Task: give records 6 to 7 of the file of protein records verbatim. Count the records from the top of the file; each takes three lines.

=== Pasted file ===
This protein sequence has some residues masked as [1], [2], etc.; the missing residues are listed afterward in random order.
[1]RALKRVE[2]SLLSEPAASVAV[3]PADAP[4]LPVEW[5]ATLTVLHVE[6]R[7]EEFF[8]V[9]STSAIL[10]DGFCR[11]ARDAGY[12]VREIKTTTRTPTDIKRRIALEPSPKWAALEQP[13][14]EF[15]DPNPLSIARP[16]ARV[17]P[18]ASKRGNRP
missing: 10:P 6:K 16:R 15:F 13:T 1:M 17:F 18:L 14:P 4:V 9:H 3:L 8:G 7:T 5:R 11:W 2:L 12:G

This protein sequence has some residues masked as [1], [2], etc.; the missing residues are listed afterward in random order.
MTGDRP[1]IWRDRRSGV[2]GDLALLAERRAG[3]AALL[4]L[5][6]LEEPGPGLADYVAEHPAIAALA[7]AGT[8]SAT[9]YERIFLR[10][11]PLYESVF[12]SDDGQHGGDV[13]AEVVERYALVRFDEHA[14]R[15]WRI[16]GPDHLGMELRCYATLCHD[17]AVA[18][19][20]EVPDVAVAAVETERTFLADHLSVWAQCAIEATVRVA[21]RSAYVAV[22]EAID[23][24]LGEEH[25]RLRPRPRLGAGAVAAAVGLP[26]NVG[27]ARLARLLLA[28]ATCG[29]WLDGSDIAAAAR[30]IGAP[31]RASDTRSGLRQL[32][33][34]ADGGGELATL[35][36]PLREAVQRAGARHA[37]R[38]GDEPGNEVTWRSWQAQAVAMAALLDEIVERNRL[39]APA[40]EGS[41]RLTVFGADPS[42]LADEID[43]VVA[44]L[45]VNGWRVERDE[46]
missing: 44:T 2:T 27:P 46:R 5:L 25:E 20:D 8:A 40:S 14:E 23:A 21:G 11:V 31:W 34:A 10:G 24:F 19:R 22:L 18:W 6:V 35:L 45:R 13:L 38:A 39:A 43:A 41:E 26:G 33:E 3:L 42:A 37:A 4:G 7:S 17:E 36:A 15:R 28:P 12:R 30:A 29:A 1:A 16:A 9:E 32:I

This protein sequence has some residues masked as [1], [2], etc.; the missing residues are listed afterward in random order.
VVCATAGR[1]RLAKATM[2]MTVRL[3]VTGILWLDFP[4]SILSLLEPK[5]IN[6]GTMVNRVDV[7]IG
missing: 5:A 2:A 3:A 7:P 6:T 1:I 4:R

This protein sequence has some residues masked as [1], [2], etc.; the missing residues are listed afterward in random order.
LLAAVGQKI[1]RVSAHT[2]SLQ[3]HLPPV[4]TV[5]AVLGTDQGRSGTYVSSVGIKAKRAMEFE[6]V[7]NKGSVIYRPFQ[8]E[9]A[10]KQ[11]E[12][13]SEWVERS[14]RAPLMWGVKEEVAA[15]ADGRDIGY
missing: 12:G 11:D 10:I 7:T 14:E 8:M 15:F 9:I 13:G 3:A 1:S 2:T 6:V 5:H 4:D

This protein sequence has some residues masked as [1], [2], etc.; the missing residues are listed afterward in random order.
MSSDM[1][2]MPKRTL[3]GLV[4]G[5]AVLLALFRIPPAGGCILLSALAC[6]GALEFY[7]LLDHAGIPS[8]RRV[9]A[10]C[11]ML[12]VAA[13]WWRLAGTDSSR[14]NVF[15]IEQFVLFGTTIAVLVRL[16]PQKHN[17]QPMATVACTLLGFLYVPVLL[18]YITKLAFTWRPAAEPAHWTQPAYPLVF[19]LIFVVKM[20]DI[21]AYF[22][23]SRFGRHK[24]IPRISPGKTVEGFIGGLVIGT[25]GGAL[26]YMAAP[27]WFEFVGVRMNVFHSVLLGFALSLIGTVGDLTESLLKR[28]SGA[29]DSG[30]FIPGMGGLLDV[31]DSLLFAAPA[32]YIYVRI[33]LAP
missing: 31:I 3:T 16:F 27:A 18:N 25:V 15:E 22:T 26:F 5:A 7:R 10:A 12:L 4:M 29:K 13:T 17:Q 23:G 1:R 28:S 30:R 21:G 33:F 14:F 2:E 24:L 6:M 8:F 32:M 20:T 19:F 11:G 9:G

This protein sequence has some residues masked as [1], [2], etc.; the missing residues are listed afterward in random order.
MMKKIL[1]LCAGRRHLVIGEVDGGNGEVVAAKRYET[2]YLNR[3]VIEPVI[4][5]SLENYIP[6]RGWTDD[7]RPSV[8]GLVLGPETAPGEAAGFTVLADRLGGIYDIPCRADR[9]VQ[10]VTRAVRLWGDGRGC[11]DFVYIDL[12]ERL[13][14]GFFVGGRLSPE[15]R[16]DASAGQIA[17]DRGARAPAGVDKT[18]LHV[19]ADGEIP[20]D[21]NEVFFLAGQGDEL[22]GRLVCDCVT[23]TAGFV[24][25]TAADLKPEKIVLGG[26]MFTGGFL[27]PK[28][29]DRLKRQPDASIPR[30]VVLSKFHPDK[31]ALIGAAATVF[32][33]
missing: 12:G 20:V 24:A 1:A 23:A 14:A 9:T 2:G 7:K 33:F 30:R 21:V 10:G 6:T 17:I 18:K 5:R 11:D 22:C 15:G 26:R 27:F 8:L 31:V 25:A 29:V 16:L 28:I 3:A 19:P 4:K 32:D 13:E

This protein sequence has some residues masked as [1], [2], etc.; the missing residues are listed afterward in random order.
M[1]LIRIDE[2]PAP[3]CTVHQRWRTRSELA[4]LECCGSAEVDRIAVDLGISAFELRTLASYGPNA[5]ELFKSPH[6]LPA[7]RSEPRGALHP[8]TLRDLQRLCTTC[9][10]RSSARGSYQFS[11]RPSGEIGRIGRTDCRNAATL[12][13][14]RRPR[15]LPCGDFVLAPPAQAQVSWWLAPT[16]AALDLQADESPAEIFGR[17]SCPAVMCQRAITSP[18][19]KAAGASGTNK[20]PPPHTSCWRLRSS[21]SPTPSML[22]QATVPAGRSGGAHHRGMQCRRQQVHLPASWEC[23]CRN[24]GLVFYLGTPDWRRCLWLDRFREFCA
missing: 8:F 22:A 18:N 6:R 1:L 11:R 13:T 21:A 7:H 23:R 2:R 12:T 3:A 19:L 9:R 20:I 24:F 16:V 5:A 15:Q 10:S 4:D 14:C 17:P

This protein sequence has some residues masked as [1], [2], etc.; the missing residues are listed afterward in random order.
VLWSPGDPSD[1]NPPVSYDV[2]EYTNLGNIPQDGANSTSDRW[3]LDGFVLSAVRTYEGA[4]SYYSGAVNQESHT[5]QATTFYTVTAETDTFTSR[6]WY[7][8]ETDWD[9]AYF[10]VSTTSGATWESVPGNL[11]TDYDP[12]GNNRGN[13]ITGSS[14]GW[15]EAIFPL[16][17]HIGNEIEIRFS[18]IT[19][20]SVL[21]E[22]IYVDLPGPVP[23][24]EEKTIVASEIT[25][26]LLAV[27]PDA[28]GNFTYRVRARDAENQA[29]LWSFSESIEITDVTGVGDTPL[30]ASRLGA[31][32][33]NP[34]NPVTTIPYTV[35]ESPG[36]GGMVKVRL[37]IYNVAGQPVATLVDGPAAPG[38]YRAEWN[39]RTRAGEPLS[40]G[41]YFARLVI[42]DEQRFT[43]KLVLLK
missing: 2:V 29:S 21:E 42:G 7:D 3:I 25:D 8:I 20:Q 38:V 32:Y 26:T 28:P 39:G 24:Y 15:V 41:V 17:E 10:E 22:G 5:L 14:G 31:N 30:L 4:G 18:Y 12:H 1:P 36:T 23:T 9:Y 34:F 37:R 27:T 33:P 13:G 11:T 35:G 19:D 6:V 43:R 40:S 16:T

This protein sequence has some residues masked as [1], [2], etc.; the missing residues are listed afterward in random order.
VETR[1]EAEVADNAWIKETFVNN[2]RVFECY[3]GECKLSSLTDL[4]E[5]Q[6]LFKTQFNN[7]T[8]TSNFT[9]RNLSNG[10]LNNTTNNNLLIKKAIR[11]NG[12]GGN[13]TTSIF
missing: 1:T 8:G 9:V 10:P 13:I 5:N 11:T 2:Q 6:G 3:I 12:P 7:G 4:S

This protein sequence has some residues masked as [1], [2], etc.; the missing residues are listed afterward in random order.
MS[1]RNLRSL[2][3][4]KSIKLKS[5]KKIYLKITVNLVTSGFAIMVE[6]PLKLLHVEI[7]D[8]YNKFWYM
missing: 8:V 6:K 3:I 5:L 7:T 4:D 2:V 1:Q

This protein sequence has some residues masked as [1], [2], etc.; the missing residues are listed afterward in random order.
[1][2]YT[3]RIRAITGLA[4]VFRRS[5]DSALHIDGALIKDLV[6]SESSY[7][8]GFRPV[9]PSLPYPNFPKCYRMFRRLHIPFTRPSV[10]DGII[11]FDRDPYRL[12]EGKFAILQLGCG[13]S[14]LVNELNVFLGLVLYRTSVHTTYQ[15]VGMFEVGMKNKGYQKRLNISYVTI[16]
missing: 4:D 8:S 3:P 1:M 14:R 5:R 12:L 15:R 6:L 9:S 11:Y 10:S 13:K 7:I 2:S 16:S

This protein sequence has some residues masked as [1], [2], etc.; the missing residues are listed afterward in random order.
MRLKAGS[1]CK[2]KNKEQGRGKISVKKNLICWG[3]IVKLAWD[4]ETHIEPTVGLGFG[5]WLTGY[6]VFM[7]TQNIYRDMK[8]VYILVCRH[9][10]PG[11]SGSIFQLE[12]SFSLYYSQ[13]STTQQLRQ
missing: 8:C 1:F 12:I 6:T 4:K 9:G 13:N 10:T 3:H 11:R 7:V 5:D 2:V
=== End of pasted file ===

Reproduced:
This protein sequence has some residues masked as [1], [2], etc.; the missing residues are listed afterward in random order.
MMKKIL[1]LCAGRRHLVIGEVDGGNGEVVAAKRYET[2]YLNR[3]VIEPVI[4][5]SLENYIP[6]RGWTDD[7]RPSV[8]GLVLGPETAPGEAAGFTVLADRLGGIYDIPCRADR[9]VQ[10]VTRAVRLWGDGRGC[11]DFVYIDL[12]ERL[13][14]GFFVGGRLSPE[15]R[16]DASAGQIA[17]DRGARAPAGVDKT[18]LHV[19]ADGEIP[20]D[21]NEVFFLAGQGDEL[22]GRLVCDCVT[23]TAGFV[24][25]TAADLKPEKIVLGG[26]MFTGGFL[27]PK[28][29]DRLKRQPDASIPR[30]VVLSKFHPDK[31]ALIGAAATVF[32][33]
missing: 12:G 20:V 24:A 1:A 23:A 14:A 9:T 2:G 7:K 33:F 30:R 21:V 10:G 6:T 17:I 18:K 5:R 11:D 22:C 15:G 26:R 27:F 8:L 31:V 25:A 29:V 16:L 28:I 3:A 19:P 4:K 32:D 13:E

This protein sequence has some residues masked as [1], [2], etc.; the missing residues are listed afterward in random order.
M[1]LIRIDE[2]PAP[3]CTVHQRWRTRSELA[4]LECCGSAEVDRIAVDLGISAFELRTLASYGPNA[5]ELFKSPH[6]LPA[7]RSEPRGALHP[8]TLRDLQRLCTTC[9][10]RSSARGSYQFS[11]RPSGEIGRIGRTDCRNAATL[12][13][14]RRPR[15]LPCGDFVLAPPAQAQVSWWLAPT[16]AALDLQADESPAEIFGR[17]SCPAVMCQRAITSP[18][19]KAAGASGTNK[20]PPPHTSCWRLRSS[21]SPTPSML[22]QATVPAGRSGGAHHRGMQCRRQQVHLPASWEC[23]CRN[24]GLVFYLGTPDWRRCLWLDRFREFCA
missing: 8:F 22:A 18:N 6:R 1:L 11:R 13:T 21:A 7:H 23:R 2:R 12:T 3:A 19:L 9:R 20:I 24:F 16:V 5:A 15:Q 10:S 4:D 14:C 17:P